Assimilation

Before I start – if you’re are offended by anything said against India or Indians then read no further. Exit now!

Over the past few months several anti-immigrant incidents have been reported across the country. Some of them have been against Indians. An Indian software engineer was shot and killed and his friend injured in a bar in Kansas City. Others have been asked to “go back to your country”. Yet others have had feces flung at their homes – according to reports. A video emerged from somewhere in Ohio of someone recording a bunch of Indians hanging out in a Park.

This is not about why those incidents “reveal the ugly underbelly or racist America”. No. This is about the why. Why are Indians seen as aliens and outsiders? We are one of the best (if not the best) immigrant ethnic group any country can get. Most – if not all – of us go through often lengthy immigration process to become LEGAL and VALID residents or citizens of this country. We’re sincere. We pay our fair share of taxes. We – again most of us – are law abiding (law fearing) people. So – why?

Assimilation – or the lack of it.

assimilate

to bring into conformity with the customs, attitudes, etc., of a group,nation, or the like; adapt or adjust:

That’s the reasonable expectation – that an immigrant group conform to the local customs and practices.

Mind you – this is not about following rules or not breaking the law. This is about culture and customs.

There are several things we do as Indians that are so “Indian” that even the most open minded born-and-raised American can be pissed off.

Let’s start with the phrase “Personal Space”. Different cultures have different definitions of personal space. The more crowded the country – the more cozier people get in public spaces. Picture the friendly neighborhood grocery store. You need tomatoes. There is one person in front of you but there’s enough room for two . Now, the American way of doing it is to wait until the person finishes. But you, you don’t wait. You pull up next to the person, getting a bit too close to them (remember 18 inches or less is ‘close’ in the western world). You start picking these tomatoes. Several times your hand can be within an inch from the other person’s. In most western countries that’s defined as an act of war.

It gets worse when you’re in an Indian grocery store – mostly at the Tindora box. When two Indians (who’re already physically too close for comfort) are picking these veggies a third hand emerges from within the 2 inch gap. The hand invasion continues as you and the other person part a move away a couple of inches. The shoulder and eventually the owner of that hand then makes himself (or herself) a happy sandwich and continues gathering, blissfully unaware.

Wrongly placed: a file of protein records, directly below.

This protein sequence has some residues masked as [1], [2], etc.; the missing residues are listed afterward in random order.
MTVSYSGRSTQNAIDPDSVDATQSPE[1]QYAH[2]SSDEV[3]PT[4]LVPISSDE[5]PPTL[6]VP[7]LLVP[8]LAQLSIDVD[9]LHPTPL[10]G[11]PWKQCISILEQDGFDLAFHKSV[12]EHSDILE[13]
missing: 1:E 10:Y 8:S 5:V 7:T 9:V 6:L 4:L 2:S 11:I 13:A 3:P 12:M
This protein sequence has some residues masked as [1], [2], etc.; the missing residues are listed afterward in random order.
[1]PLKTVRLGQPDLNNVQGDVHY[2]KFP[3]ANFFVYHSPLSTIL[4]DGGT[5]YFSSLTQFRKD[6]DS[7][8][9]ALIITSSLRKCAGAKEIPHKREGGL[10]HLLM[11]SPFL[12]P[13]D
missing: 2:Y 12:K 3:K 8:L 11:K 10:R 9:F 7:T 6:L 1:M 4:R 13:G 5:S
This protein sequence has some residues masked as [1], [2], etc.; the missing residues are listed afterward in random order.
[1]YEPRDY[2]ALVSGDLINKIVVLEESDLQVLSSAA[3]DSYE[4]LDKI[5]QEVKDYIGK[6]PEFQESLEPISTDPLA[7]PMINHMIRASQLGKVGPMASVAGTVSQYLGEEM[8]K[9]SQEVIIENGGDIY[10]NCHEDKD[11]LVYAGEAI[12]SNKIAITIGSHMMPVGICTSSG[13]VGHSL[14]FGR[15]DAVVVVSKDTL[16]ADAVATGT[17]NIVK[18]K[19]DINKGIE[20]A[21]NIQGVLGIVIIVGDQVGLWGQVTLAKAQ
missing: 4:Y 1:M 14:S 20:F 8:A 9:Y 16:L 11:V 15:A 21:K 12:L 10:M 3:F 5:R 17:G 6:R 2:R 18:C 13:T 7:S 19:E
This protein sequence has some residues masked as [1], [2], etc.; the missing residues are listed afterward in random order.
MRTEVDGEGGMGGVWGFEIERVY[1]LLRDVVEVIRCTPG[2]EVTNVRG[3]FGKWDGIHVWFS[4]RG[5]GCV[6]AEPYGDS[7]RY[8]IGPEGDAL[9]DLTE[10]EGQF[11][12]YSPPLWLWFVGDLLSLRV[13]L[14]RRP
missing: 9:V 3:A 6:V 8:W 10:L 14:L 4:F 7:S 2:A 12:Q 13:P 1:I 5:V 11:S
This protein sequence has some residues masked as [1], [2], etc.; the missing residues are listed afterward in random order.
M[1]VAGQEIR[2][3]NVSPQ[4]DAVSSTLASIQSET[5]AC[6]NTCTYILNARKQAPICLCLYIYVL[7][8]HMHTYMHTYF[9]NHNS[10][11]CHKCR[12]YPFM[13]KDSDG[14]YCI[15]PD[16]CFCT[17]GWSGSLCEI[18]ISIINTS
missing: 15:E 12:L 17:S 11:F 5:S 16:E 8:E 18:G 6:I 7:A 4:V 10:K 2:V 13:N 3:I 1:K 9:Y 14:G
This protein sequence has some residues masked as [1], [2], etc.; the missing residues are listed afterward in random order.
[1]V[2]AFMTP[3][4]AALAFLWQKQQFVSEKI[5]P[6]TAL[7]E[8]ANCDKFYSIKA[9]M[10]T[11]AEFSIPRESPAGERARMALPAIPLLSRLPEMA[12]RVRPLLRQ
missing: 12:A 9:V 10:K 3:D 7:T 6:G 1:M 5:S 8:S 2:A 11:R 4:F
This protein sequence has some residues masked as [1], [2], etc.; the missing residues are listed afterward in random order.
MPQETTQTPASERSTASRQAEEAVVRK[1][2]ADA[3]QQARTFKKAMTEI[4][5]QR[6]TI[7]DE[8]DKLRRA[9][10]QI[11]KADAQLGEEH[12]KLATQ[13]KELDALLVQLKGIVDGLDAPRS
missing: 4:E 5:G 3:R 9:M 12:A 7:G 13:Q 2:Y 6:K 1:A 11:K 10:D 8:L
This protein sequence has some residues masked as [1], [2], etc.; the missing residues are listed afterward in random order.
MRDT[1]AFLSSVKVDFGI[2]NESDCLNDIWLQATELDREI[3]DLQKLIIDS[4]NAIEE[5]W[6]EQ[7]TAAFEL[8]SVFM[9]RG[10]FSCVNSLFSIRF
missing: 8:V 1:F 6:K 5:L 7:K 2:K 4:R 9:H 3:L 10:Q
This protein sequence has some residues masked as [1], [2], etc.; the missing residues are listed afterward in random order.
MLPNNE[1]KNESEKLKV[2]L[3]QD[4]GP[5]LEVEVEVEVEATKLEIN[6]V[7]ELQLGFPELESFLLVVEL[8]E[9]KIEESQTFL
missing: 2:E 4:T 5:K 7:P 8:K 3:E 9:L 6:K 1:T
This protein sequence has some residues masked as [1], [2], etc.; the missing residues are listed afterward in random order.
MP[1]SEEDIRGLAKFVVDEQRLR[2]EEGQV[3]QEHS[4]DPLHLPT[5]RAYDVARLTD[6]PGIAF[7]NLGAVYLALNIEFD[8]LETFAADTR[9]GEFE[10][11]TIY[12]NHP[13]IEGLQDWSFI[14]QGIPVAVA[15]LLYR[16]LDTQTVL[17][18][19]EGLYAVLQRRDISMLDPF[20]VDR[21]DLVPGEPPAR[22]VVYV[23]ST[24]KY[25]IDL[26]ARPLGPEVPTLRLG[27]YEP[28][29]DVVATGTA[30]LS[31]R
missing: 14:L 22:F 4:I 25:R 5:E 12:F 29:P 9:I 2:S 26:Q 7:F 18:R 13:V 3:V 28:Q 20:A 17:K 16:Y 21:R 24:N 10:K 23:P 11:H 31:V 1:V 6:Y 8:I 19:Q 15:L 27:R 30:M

Scene 2: At the restaurant. The waitress is taking your order. The kids want coke. You want them to stick to water and stay healthy – knowing fully well that once they’re out of home they’ll be binging on coke and chips. Instead of saying in plain english “We talked about this at home kids, no cola. Period!”, you start off your Bhagavad Gita discourse in your native language. When the kids try to speak in english you reprimand them. You indicate that you don’t want to discuss this in front of the waitress. Your body language betrays your mention of her. She doesn’t know what you’re saying. All she can tell is that she’s being discussed. Strike 2

Scene 3: The Office. Oh boy where do I start. I know I’m going to take a lot of heat for this but I’ll say it anyways. If there’s one place that has contributed to the alienation of Indians in the US, it’s the IT workplace.

It’s a scene that is probably played out every single day in the thousands of cubed offices across the country: the polarization of Indians vs the rest. We tend to form and move around in groups, talking about obscure politics happening 8500 miles away, cricket matches and their heroes, Bollywood and its heroes (and heroines). Yet we seem to be totally oblivious to what’s happening around us. When someone says “out of the left field” we have blank faces. An acquaintance referred to the 2017 Super Bowl as “that popular football match”. We have that smug smile when an American talks about his son’s “basketball game last night” – somehow conveying that he’s wasting his time while his own son is competing in Math Counts.

We suffer from a severe lack of contextual awareness. It’s compounded by the fact that we refuse to learn. We don’t have to be an expert on American History. But some cursory knowledge of the Cuban missile crisis or the Watergate scandal would do quite well. When we hear Ford Bronco and OJ Simpson in the same sentence we draw blank faces. Why? Even talk of Kyrie’s clutch 3-pointer will render us absolutely clueless. And that happened in 2016.

I guess what I’m saying is that one doesn’t need to transform oneself to assimilate into this culture. But an earnest effort will go a long way in identifying Indians as an acceptable ethnic group as opposed to an alien one. None of the above mentioned scenarios are illegal or unethical. But they are irritants which usually bubble up and cause social issues.

Even in that video of the Park in Ohio, while the person was shooting the video you can see kids running around, crossing his path and cutting in front of him. What you don’t hear or see is a parent asking them to watch for people. If I were in his position I’d be thinking “what the heck – not even the minimum decency towards other people?”

There is a refusal to assimilate – and THAT is what alienates us.

Leave a Reply

Your email address will not be published. Required fields are marked *